- A beam of light is switched on to blind the animals before the are attacked.
- Rangers find only the skin and bones the next day.
Poachers blind giraffes with beams of light within the Amboseli ecosystem before cutting their tendons using machetes, conservationists say.
Rangers find only the skin and bones the next day.
Conservationists are now worried about the future of giraffes in the country.
“This was the third giraffe poached in one week in May. This is not normal. Only four giraffes were poached through the whole of 2017. In 2019, which we consider to have been a very bad year for bushmeat poaching, we lost 16 giraffes. If the current rate of killing persists, we will lose 10 times as many this year,” Nick Brandt and Richard Bonham, founders of Big Life Foundation, said.
Big Life was co-founded in September 2010 by photographer Brandt, award-winning conservationist Bonham and entrepreneur Tom Hill.
They said giraffes were not the only species targeted.
“Snares are indiscriminate killers, cheap and easy to deploy. Our rangers have destroyed 47 of these horribly simple devices during the month of May alone. Beyond our core operating area, our intelligence network is picking up reports of increased poaching all around. Everything suggests that an avalanche may be coming our way.”
Poaching for bush meat has added to the challenges facing the tourism sector following the outbreak of Covid-19.
During the World Giraffe Day on June 21, Tourism CS Najib Balala said the government would use all means to protect giraffes and allow their population to grow.
Balala said out of the four species of the animal, three are found in Kenya.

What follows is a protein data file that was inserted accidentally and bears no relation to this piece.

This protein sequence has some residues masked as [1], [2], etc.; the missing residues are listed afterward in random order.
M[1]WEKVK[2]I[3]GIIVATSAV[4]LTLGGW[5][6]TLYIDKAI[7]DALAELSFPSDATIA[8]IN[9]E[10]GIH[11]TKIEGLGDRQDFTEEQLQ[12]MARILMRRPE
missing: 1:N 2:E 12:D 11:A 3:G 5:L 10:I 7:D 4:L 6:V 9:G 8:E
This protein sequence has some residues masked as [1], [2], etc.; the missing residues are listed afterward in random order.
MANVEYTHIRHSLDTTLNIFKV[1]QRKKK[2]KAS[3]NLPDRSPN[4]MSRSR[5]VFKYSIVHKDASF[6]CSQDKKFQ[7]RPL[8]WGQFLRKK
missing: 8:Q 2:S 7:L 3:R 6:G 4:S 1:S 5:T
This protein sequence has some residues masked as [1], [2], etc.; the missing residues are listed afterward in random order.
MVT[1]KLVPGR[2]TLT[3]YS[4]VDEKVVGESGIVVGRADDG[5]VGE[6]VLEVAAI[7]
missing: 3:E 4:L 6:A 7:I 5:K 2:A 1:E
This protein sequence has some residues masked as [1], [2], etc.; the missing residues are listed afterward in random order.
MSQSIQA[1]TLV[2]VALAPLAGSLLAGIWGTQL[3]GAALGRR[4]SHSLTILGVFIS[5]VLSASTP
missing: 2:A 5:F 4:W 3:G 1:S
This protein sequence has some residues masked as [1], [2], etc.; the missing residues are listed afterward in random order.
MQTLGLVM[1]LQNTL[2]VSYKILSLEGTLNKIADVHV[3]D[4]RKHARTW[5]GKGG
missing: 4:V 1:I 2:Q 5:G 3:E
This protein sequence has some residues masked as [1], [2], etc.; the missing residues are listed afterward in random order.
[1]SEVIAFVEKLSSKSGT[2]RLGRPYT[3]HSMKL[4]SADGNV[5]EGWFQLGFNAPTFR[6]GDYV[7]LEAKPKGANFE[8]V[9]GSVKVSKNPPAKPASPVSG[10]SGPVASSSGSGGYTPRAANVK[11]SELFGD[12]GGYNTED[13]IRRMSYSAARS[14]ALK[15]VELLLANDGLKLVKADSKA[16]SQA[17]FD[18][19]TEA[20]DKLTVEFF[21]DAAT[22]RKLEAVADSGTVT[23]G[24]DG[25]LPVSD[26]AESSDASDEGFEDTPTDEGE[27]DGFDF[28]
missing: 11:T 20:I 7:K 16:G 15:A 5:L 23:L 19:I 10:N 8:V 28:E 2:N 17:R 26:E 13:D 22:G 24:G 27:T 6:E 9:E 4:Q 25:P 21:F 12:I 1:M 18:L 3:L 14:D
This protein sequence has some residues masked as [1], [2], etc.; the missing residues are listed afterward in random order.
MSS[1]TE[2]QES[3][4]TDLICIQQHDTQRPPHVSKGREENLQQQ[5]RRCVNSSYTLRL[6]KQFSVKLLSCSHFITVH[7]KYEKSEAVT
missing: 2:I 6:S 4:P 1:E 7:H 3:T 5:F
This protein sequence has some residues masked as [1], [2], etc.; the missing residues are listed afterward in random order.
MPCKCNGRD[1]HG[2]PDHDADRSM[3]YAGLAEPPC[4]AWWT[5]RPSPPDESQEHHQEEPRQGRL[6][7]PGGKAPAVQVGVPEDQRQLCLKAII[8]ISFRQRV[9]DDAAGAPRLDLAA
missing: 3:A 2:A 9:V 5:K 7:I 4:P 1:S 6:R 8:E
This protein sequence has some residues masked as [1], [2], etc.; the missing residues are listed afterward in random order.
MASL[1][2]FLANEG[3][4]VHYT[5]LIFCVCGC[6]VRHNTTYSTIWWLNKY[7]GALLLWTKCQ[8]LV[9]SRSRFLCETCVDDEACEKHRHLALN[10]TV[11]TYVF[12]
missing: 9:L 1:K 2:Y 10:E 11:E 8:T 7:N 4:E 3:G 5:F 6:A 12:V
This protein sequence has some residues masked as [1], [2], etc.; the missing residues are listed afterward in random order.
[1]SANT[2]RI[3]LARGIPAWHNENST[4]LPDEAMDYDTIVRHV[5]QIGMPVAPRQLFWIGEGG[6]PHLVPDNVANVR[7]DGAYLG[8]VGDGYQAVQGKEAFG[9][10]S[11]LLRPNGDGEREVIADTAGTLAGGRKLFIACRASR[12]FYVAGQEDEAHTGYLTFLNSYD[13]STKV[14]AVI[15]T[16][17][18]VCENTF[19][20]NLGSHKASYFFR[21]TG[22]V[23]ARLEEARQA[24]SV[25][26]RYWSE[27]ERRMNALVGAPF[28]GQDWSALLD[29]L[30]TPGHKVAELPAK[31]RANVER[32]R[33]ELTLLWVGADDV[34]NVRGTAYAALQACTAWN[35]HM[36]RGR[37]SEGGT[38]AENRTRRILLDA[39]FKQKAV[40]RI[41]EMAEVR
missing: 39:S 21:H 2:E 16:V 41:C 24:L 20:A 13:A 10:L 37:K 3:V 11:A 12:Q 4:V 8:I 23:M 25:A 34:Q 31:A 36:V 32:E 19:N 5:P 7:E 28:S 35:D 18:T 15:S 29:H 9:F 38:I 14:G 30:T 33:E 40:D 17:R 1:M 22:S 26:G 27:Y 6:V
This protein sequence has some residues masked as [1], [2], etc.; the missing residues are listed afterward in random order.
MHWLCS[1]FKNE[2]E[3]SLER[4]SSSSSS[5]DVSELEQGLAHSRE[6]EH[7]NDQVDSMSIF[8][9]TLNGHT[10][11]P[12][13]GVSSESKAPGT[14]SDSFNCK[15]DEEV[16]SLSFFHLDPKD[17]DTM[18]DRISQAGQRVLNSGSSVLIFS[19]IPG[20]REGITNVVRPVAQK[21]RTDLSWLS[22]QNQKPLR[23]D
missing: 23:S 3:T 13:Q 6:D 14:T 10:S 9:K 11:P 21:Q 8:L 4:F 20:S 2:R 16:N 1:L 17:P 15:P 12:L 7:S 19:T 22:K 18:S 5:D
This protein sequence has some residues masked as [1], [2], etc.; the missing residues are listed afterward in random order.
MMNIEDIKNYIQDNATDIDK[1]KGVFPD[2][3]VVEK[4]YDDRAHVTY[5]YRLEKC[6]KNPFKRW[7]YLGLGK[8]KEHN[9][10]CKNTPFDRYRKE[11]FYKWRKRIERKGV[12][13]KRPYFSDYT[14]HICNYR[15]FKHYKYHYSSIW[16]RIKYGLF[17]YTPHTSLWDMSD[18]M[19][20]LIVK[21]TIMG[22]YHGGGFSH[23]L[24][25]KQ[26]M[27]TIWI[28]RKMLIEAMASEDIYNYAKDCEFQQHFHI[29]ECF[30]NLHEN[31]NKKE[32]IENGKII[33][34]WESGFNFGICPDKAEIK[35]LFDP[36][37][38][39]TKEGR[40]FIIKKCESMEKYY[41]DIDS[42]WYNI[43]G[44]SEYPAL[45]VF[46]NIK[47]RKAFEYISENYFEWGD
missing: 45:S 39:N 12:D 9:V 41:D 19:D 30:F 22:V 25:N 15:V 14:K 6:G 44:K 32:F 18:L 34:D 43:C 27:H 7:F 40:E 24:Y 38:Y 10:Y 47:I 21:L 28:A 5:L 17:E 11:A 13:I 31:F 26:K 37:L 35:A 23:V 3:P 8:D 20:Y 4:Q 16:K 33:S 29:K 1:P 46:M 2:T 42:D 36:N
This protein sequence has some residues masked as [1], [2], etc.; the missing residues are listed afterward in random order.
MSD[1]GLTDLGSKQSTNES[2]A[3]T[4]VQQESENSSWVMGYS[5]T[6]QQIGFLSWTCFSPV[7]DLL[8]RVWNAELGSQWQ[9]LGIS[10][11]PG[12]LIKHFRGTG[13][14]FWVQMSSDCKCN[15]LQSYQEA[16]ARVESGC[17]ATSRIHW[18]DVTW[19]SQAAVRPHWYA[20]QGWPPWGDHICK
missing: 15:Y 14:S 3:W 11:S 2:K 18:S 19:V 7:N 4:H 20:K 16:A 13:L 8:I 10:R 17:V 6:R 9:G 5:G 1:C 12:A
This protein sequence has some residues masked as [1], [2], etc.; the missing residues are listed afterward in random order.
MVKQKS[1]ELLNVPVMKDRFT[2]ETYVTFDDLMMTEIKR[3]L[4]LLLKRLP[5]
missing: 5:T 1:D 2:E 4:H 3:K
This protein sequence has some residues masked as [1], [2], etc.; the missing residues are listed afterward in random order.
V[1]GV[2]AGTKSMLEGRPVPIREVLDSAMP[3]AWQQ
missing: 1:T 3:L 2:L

These are the reticulated giraffe also known as the Somali giraffe (15,524), Rothschild’s giraffe (609) and the Masai giraffe (12,717).
“This animal is beautiful. Unfortunately, we have slightly above 100,000 giraffes in the world. In Kenya, we have about 29,000 giraffes,” Balala said at Nairobi National Park.
The species' specimens are traded internationally and have declined by 36 to 40 per cent over the past three decades due to habitat loss and other pressures.
On August 22 last year, the species was given more protection under laws protecting iconic species.
The enhanced protection was among resolutions passed at the 18th Conference of Parties to the Convention on International Trade in Endangered Species (CITES CoP 18).
Giraffe is now listed on CITES Appendix II.
The appendix includes species not necessarily threatened with extinction but in which trade must be controlled to avoid excessive utilisation.
Brandt and Bonham said commercial bushmeat industry is the real threat.
Big Life now has over 300 rangers working in 42 units across the greater Amboseli ecosystem.
On Tuesday, Kenya Wildlife Service director general John Waweru said drones will be deployed before the end of the next financial year.
“We will also make use of the force to secure species. However, they cannot cover the entire park,” he said.
Waweru made his remarks during a webinar on the impact of Covid-19 on wildlife conservation in the East Africa Community.
Edited by Henry Makori